Chemical Dependency (CD) Treatment - specialized treatment program for youth who are addicted to drugs or alcohol.>
Chronic Serious Offender - a youth whose TJJD classifying offense is a felony and who has been found to have committed at least one felony in each of at least three separate and distinct due process hearings.
Classification - process for determining the needs and requirements of youth who have been ordered to confinement in a juvenile justice facility and for assigning them to housing units and programs according to their needs and existing resources.
Classifying Offense - the offense for which a youth is classified at TJJD, and is the most serious offense of the relevant offenses documented in the youth’s record.
Clinical Services - health care services administered to offenders in a clinic setting by persons qualified to practice in one of the health care disciplines.
Committing Offense - the most serious of the offenses found “true” at the youth’s most recent judicial proceeding.
Conduct Indicating a Need for Supervision (CINS) Probation - defined by the Texas Family Code; covers certain non-criminal or status offenses and less serious law violations, including (1) three or more fineable misdemeanor offenses or ordinance violations, (2) truancy, (3) runaway, (4) the first or second DWI, and (5) violation of any city ordinance or state law prohibiting inhalant abuse.
Contingency Appropriations - appropriations contingent upon passage of legislation or upon certain conditions being met.
Contract Care - facilities operated by private nonprofit or for-profit corporations or organizations in which the employees working daily in the facilities and directly with the residents are employees of the private corporation or organization.
Controlled Substances Dealer - a youth whose classifying offense is any felony grade offense defined as a manufacture or delivery offense under the Texas Controlled Substances Act, Chapter 481, Health and Safety Code.
Correctional Care Form (CCF) - CCF are the forms TJJD uses to document a variety of youth-related events and services.
Correctional Care System (CCS) - a mainframe database application used to store information on all youth committed to the Texas Juvenile Justice Department. Everything that happens to a youth in TJJD custody is reflected in the system, beginning at intake and continuing until discharge after completion of parole, or transfer to Texas Department of Criminal Justice. This information can only be accessed by authorized TJJD employees.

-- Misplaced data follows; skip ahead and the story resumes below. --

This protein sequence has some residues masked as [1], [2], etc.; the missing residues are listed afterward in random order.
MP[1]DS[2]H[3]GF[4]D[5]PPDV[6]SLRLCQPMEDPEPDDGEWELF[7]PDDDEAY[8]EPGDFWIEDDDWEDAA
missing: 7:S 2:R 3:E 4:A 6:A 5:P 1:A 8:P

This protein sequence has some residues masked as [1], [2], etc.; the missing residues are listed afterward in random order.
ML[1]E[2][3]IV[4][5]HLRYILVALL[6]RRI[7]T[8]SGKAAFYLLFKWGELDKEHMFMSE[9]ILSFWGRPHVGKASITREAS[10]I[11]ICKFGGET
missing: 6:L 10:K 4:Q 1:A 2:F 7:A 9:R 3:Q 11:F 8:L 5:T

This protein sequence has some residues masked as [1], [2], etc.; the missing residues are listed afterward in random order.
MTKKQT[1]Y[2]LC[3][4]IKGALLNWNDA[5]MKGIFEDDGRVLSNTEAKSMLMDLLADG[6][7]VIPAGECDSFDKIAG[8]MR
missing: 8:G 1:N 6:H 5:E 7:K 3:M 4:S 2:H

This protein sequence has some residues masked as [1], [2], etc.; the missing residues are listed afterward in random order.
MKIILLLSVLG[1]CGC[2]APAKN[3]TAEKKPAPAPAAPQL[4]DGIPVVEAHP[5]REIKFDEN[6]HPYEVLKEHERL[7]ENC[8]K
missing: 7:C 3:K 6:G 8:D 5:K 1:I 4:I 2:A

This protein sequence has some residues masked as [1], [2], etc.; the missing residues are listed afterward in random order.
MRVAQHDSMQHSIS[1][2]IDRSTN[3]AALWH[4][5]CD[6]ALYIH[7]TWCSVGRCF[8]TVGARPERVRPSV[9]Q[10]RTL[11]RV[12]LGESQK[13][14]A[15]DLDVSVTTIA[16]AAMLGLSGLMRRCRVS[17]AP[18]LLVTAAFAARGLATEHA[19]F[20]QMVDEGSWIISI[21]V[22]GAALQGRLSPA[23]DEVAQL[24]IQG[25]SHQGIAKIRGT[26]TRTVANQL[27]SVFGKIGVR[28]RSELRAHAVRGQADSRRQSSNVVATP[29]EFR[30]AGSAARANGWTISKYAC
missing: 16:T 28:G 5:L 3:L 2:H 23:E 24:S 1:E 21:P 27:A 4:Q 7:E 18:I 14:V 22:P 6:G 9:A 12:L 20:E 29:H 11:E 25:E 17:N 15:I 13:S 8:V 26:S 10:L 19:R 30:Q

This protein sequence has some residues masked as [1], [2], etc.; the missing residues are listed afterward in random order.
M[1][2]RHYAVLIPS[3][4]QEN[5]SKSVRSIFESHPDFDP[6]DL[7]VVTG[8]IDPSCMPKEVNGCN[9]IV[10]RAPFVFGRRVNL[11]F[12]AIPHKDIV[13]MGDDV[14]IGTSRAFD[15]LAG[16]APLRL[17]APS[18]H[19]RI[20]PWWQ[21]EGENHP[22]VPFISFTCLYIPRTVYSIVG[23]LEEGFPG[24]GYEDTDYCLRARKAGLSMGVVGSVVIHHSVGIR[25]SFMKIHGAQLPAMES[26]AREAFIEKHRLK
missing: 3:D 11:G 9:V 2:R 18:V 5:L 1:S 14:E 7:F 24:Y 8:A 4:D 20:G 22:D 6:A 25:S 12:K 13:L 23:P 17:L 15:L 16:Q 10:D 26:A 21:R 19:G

Correctional Facility - houses incarcerated youth accused of or convicted of criminal activity
Delinquent Conduct - defined by the Juvenile Justice Code as conduct, other than a traffic offense, which violates a penal law of the state of Texas and is punishable by imprisonment or by confinement in jail; or a violation of a reasonable and lawful order which was entered by a juvenile court. In general, juvenile delinquency under Texas law results from either violation of the Texas Penal Code or violation of conditions of probation.
Determinate Sentenced Offender (DSO) - a youth committed to TJJD with a determinate sentence of up to 40 years for offenses specified in section 54.04(d)(3) or 54.05(f) of the Family Code. The sentence may be completed in the adult prison system depending on the youth's behavior while at TJJD.
Determinate Sentencing - a blended sentencing system for the most serious offenses that provides for a youth to start in the juvenile system and receive a juvenile court transfer, as early as age 16, into the adult system to complete his or her sentence.
Director of Security (DOS) - TJJD administrator who oversees the security unit where youth are placed for aggressive behavior, serious rule violations, or when they need one-to-one supervision.
Director of Clinical Services (DOCS) - TJJD administrator who oversees medical and psychological treatment provided to TJJD youth.
Expended - refers to the actual dollars or positions used by an agency or institution during a completed fiscal year.
Faith-based Initiatives - programs offered by congregations and faith-based organizations that address the issues of crime and violence, drug use, poor education and access to meaningful employment.
Firearms Offender - a youth whose TJJD classifying offense involved a finding by the juvenile court or a TJJD hearings examiner that the youth possessed a firearm during the offense; classifying offenses for this classification is not limited to offenses specified in Chapter 46 of the Texas Penal Code.
Fiscal Notes on Pending Legislation - accompanies a bill and provides a synopsis of the estimated financial effect of enacting the bill -- including cost, revenue, and staffing impacts. Required for every bill by senate rules; required for select bills in the house when the chair of the committee hearing the bill determines it will have fiscal effects.
Fiscal Size-up - a biennial document prepared by Legislative Budget Board (LBB) staff that describes state agency operation and summarizes the appropriations made during the preceding legislative session.
Fiscal Year - the funding year for the State of Texas runs from September 1 through August 31 of the following year; for example, Fiscal Year 2009 runs from September 2008 through August 2009.